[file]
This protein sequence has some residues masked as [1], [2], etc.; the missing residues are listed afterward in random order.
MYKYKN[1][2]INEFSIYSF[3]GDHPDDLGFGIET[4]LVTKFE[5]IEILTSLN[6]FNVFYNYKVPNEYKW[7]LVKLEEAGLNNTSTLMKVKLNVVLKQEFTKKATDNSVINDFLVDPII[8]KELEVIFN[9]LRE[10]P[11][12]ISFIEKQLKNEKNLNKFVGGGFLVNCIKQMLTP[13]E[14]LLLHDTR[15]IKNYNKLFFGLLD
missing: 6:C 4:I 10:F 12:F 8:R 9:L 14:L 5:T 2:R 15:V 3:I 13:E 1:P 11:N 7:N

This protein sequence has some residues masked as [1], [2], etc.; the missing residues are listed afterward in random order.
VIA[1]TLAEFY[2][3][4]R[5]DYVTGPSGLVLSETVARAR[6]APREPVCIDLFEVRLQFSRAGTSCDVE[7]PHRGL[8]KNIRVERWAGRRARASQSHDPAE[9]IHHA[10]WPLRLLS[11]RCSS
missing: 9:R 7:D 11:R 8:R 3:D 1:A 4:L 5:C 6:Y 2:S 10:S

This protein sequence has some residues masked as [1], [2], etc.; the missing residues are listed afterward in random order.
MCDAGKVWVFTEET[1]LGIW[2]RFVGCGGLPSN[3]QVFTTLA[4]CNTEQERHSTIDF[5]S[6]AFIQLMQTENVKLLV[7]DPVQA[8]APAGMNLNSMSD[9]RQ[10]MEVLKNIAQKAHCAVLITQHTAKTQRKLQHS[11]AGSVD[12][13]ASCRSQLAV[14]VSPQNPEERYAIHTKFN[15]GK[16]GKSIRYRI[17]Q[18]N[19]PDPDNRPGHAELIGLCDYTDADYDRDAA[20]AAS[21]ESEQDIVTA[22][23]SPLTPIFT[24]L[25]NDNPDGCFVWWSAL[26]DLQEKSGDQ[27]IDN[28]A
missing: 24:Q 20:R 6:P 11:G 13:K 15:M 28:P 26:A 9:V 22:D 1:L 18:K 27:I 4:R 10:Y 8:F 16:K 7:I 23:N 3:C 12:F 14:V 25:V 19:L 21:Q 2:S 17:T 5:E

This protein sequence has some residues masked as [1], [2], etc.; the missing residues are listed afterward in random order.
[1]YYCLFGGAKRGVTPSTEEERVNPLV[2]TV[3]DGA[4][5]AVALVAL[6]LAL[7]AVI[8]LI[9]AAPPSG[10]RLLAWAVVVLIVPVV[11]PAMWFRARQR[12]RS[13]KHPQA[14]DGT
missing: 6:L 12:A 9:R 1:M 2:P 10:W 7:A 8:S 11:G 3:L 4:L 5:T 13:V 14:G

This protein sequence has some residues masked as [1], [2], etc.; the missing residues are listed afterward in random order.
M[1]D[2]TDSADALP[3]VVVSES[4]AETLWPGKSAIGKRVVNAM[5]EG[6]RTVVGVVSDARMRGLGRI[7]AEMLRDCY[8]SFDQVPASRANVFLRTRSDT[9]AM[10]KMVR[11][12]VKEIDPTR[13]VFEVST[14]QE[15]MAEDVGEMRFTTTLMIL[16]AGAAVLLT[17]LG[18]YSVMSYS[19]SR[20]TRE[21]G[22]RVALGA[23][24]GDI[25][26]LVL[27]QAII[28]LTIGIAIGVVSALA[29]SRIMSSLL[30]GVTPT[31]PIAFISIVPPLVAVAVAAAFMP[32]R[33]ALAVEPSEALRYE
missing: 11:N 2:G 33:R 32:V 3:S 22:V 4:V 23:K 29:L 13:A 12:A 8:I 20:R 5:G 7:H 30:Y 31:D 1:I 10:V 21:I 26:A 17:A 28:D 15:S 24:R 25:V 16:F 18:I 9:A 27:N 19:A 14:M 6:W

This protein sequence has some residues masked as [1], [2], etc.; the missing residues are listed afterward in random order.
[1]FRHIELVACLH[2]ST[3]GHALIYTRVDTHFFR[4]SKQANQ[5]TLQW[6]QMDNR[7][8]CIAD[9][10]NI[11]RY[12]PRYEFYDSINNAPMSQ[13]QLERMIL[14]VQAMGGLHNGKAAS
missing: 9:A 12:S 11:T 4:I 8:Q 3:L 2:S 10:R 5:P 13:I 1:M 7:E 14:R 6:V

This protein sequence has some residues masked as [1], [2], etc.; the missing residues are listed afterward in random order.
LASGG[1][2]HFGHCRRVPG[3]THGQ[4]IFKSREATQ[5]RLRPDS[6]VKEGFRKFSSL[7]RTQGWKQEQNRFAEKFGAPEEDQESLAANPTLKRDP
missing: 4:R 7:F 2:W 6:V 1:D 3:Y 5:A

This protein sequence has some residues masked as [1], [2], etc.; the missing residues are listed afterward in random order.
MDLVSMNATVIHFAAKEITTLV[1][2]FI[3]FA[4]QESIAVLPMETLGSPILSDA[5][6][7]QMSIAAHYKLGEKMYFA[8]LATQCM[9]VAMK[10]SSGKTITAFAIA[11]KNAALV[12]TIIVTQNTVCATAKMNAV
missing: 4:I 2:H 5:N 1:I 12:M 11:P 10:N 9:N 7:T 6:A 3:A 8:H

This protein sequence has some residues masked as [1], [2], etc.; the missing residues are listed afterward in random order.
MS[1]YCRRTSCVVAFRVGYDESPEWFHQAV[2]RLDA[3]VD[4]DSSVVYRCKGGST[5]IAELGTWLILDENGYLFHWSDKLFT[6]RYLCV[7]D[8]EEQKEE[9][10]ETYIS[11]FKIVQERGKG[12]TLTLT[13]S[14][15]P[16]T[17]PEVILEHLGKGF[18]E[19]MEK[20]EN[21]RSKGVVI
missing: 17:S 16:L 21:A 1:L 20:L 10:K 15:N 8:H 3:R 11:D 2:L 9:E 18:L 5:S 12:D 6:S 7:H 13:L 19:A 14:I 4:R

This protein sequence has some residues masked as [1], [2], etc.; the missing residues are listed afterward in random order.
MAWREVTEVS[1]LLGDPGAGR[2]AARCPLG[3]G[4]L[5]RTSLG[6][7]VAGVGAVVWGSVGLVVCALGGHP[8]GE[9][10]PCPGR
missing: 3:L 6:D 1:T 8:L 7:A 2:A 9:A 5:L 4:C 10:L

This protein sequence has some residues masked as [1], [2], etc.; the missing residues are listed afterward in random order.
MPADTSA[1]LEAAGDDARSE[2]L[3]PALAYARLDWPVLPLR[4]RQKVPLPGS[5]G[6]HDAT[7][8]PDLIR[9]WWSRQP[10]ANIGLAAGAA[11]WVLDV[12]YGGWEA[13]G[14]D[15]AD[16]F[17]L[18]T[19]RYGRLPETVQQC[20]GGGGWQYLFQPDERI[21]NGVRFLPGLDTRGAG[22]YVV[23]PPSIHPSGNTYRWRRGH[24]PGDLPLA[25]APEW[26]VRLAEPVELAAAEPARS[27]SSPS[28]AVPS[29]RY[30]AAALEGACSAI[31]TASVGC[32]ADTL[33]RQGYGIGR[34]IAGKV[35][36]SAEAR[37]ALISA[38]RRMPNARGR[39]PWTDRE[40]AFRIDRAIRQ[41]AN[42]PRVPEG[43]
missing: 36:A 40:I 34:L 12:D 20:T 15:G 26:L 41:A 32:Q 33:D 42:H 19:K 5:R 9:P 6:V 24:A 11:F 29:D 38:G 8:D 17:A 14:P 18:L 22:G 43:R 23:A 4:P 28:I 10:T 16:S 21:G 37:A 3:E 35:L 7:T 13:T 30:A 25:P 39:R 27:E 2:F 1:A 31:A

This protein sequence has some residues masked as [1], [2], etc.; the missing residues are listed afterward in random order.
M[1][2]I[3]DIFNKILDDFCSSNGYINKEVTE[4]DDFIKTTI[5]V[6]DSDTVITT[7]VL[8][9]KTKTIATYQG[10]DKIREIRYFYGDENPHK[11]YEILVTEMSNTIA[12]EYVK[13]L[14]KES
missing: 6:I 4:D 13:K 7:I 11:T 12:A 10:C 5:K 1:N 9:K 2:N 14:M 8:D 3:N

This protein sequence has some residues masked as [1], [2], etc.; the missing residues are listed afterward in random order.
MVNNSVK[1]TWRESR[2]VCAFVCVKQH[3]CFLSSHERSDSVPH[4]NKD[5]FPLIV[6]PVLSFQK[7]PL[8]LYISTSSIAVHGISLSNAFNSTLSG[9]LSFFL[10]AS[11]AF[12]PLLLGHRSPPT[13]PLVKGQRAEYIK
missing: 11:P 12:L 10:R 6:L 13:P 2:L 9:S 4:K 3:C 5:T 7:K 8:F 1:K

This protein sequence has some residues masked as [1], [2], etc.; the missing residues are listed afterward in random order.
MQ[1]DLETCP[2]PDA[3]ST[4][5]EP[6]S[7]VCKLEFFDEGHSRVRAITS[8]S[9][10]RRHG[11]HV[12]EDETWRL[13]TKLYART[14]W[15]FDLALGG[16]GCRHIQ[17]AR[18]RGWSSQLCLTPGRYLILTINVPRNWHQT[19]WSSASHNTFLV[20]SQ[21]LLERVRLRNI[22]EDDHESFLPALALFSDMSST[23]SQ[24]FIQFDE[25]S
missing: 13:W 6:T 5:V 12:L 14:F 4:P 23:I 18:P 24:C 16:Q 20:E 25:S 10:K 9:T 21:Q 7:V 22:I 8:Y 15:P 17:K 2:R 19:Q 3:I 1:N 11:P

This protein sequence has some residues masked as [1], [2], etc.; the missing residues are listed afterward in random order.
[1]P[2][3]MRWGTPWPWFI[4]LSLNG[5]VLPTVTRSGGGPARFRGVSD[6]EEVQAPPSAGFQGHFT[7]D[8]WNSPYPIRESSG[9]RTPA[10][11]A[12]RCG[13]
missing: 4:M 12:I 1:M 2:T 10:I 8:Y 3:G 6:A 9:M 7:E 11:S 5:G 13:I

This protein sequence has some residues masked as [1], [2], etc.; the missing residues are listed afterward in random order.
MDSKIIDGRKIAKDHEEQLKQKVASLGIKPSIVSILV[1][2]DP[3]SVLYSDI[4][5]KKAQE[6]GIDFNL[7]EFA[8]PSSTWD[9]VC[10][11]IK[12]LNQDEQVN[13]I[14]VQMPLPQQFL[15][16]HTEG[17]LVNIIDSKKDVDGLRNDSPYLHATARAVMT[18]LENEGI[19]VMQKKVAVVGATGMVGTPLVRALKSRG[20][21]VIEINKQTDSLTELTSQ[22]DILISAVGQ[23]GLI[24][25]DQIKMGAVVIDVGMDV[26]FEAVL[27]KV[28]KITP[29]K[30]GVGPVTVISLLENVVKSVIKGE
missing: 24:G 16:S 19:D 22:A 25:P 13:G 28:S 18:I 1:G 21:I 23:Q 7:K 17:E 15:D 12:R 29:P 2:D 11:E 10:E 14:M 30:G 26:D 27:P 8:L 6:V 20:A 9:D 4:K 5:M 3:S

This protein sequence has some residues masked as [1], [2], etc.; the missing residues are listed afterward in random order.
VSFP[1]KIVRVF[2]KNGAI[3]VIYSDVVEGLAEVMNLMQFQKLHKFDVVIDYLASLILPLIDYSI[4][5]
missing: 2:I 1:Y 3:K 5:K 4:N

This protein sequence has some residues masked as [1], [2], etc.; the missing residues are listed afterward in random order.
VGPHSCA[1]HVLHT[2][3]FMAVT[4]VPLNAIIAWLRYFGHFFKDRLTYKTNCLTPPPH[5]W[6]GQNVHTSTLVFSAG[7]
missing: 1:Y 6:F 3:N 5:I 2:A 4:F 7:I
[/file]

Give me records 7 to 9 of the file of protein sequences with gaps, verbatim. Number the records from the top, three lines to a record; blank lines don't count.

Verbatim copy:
This protein sequence has some residues masked as [1], [2], etc.; the missing residues are listed afterward in random order.
LASGG[1][2]HFGHCRRVPG[3]THGQ[4]IFKSREATQ[5]RLRPDS[6]VKEGFRKFSSL[7]RTQGWKQEQNRFAEKFGAPEEDQESLAANPTLKRDP
missing: 4:R 7:F 2:W 6:V 1:D 3:Y 5:A

This protein sequence has some residues masked as [1], [2], etc.; the missing residues are listed afterward in random order.
MDLVSMNATVIHFAAKEITTLV[1][2]FI[3]FA[4]QESIAVLPMETLGSPILSDA[5][6][7]QMSIAAHYKLGEKMYFA[8]LATQCM[9]VAMK[10]SSGKTITAFAIA[11]KNAALV[12]TIIVTQNTVCATAKMNAV
missing: 4:I 2:H 5:N 1:I 12:M 11:P 10:N 9:N 7:T 6:A 3:A 8:H

This protein sequence has some residues masked as [1], [2], etc.; the missing residues are listed afterward in random order.
MS[1]YCRRTSCVVAFRVGYDESPEWFHQAV[2]RLDA[3]VD[4]DSSVVYRCKGGST[5]IAELGTWLILDENGYLFHWSDKLFT[6]RYLCV[7]D[8]EEQKEE[9][10]ETYIS[11]FKIVQERGKG[12]TLTLT[13]S[14][15]P[16]T[17]PEVILEHLGKGF[18]E[19]MEK[20]EN[21]RSKGVVI
missing: 17:S 16:L 21:A 1:L 20:L 10:K 15:N 8:H 3:R 11:D 2:L 9:E 18:L 5:S 12:D 6:S 7:H 13:L 19:A 14:I 4:R